Jeremy Roenick: The 38-year-old has enjoyed a bit of a renaissance in San Jose when for all appearances he was set to retire after last season, his second of two difficult and often-times controversial seasons in Los Angeles and Phoenix. Roenick turned over a new leaf with the Sharks, who came calling in late summer with a surprise offer. He signed for a team-low and league minimum with the instructions he had to set a good example. He's done that and more, playing to role of mentor, accepting whatever role and limited ice time he's given and being the model citizen on and off the ice. Roenick has hit several milestones this season as well, becoming the 40th player ever and just the third American-born skater to score 500 goals and eclipsing 1,300 games played as well.



Manny Legace: He was an afterthought in Detroit, playing second fiddle to Dominik Hasek, Chris Osgood, Curtis Joseph, etc. The Wings gave him the starting job for one year and he went 38-6 and they let him go unceremoniously. Legace signed late in the free agency period with St. Louis in 2006 and a year later he is an NHL all-star. Legace is the definition of perseverance.



Craig MacDonald: A career minor leaguer, MacDonald has persevered since first turning pro in 1998. MacDonald has been a part of six organizations, including five in the past five years, but never appeared in more than 35 games, that coming with Carolina during the 2002-03 season. This year, the soon-to-be, 31-year old native of Nova Scotia earned his spot on the Lightning roster out of training camp as the fourth-line center. Though he was sent down to the American Hockey League for a brief stint in November, MacDonald has stuck around this season. In December he took a puck to the mouth that caused him to lose nine teeth and required four root canal surgeries. MacDonald missed one game after being hit, but since has started to play some of his best hockey, moving his way up to a regular on the third line and despite getting hit in the face with a puck, is one of the team's better shot blockers. As of Feb. 25, MacDonald has already set career highs in games played (45), assists (8) and points (10) in his first year with Tampa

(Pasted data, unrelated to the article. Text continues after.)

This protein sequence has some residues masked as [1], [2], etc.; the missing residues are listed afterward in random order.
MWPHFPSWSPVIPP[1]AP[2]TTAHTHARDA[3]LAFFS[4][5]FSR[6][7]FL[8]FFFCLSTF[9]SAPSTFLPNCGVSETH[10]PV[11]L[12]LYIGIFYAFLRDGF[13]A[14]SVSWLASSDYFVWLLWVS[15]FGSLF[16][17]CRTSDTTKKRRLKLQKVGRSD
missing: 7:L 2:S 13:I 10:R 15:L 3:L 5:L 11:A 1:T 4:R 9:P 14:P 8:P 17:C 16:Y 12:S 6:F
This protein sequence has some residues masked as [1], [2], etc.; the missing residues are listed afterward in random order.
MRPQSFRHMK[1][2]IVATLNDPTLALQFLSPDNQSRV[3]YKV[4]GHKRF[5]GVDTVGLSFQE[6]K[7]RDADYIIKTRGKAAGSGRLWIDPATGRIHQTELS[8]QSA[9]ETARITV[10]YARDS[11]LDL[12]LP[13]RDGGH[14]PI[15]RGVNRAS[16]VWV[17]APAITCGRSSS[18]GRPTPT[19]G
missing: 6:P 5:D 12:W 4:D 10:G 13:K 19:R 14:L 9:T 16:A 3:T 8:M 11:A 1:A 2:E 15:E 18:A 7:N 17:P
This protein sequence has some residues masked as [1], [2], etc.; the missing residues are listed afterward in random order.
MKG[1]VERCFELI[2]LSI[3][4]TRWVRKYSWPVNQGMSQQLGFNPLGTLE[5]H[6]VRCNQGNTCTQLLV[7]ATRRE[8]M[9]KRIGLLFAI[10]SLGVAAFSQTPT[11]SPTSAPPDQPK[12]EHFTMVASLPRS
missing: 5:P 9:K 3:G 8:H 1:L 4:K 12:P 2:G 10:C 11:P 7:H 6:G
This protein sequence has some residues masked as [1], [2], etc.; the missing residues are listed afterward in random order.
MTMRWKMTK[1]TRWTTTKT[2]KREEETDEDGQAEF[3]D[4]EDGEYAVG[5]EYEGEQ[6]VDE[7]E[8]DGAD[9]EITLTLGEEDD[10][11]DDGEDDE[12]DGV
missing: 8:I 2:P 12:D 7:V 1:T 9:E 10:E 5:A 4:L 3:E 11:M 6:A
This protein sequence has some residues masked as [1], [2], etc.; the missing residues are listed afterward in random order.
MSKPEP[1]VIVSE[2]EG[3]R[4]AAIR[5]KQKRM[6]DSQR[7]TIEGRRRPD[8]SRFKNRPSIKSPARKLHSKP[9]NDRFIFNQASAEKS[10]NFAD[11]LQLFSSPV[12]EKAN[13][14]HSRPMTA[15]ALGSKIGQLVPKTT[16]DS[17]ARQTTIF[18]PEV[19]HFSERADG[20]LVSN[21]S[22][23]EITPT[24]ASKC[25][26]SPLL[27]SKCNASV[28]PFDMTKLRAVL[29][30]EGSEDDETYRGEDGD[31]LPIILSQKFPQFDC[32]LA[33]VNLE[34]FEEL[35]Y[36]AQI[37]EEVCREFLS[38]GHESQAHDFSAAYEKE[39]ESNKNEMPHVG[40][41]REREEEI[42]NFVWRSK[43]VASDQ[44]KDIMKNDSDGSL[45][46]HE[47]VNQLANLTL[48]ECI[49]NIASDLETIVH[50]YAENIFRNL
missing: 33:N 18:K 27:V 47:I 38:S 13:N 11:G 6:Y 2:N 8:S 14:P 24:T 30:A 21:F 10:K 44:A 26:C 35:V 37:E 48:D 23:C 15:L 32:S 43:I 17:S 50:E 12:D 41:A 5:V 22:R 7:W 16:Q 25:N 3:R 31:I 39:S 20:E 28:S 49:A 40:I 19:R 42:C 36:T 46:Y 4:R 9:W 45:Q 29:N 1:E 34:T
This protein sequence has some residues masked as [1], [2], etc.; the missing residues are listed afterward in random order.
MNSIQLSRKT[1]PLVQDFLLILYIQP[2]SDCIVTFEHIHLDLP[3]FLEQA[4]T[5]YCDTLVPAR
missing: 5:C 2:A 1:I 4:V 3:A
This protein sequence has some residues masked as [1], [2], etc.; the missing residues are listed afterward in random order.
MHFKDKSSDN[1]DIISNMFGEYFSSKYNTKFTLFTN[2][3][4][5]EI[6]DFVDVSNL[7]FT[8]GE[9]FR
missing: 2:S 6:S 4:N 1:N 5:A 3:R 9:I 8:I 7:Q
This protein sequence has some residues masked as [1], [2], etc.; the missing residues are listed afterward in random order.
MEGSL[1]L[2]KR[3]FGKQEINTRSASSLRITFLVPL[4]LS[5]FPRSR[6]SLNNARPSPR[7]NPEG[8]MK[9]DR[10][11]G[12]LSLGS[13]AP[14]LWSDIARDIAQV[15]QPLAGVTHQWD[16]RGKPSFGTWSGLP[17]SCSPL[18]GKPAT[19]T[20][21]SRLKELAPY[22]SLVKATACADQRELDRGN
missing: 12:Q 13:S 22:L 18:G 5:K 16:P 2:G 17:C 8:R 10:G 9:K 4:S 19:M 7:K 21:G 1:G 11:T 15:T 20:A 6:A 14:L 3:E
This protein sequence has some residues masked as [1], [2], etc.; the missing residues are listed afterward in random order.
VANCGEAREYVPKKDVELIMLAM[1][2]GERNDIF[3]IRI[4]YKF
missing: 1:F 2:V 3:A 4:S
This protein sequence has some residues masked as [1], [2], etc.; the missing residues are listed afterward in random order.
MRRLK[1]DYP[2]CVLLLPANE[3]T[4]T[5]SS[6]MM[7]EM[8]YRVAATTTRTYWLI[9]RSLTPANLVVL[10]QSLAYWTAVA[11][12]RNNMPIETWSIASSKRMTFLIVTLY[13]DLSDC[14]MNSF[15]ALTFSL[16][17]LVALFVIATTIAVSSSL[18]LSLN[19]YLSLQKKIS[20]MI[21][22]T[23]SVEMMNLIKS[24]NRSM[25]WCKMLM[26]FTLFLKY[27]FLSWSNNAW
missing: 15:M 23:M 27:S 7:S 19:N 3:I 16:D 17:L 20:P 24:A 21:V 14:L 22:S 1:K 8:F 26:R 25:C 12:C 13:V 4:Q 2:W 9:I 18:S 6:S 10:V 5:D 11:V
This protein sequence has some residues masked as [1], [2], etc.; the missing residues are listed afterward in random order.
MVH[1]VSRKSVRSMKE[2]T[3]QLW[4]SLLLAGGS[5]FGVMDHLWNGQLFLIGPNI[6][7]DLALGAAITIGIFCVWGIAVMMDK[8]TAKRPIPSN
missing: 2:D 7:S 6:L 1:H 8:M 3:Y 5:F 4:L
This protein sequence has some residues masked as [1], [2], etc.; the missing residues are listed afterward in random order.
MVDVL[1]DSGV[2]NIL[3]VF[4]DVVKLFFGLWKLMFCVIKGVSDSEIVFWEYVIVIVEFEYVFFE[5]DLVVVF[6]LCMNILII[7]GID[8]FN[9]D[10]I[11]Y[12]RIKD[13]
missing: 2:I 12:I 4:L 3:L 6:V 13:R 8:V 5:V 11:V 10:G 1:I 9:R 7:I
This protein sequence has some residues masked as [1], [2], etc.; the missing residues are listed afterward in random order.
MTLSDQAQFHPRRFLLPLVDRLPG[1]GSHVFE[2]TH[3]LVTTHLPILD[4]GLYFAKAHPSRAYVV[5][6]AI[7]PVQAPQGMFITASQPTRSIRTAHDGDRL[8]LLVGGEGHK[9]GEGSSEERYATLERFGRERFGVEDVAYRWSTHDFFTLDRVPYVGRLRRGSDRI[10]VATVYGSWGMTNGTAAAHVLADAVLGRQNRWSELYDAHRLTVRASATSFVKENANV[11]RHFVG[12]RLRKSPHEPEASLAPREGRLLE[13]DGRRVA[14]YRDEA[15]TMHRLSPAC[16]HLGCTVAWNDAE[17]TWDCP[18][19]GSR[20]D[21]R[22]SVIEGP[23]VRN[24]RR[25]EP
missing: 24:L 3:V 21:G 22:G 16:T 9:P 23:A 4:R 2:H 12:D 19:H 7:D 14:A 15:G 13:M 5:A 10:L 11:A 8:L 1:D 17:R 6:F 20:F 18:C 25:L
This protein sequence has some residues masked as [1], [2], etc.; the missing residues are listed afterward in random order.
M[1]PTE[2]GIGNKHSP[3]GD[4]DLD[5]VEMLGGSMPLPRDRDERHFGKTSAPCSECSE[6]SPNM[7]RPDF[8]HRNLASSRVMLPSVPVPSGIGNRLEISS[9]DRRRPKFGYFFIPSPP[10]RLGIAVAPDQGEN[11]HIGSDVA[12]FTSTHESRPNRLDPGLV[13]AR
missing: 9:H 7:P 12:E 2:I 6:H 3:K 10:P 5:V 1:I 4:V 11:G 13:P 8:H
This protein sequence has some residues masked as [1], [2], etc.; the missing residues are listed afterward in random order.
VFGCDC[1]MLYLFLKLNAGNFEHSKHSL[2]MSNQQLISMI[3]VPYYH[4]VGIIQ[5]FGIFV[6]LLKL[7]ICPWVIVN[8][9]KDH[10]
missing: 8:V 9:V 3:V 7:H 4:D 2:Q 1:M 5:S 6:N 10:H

Jason Blake: Blake: His teammates and family were rocked after just a few weeks with his new team when he was diagnosed with chronic myelogenous leukemia (CML), a rare, but treatable form of cancer. But the Hibbing, Minn., as good on his word not to let the serious ailment take him out of the Leafs lineup.
As of March 1, Blake was one of only three Toronto players not to have missed a game in 2007-08. Already one of the smaller players in the NHL, the 5-foot-10, 180-pound Blake has not altered his style against bigger men, while maintaining last year's ice time of almost 18 minutes a game. He has 38 points in 65 games and ranks XX in NHL shots.
Blake, who takes a daily pill called Gleevac for his condition, also hosted a leukemia awareness night at the Air Canada Canada Centre in January and donated $1,000 a goal and $500 an assist through January to the Leukemia and Lymphoma Society of Canada.



Trevor Linden: Linden, who turns 38 in April, was drafted second-overall by the Canucks in 1988 and has spent all but four of his 19 NHL seasons in Vancouver. Renowned for his charity work, especially with terminally-ill children, Linden won the King Clancy Memorial Trophy in 1997. Equally devoted to his profession, he is a former president of the NHL Players Association and was critical to ending the lockout that scuttled the 2004-05 season. With 1,370 NHL games, Linden is the longest-serving active player still trying to win his first Stanley Cup. A former all-star who scored 30 or more goals in six of his first seven seasons, Linden has embraced without complaint a lesser role near the end of his career. Linden was the Canucks all-time leading scorer until he was surpassed this season by Markus Naslund.

The Vancouver chapter feels Linden embodies the Masterton ideals of dedication, perseverance and sportsmanship.



Quentin Laing: The Washington chapter nominates left wing Quintin Laing. The 28-year-old career minor leaguer has gotten his first real chance in the NHL this season -- and he's making the most of it. He's become a integral part of the Caps, and is one of only two forwards who has more blocked shots than games played (40 blocks in 32 games).


Post a Comment

Subscribe to Post Comments [Atom]

<< Home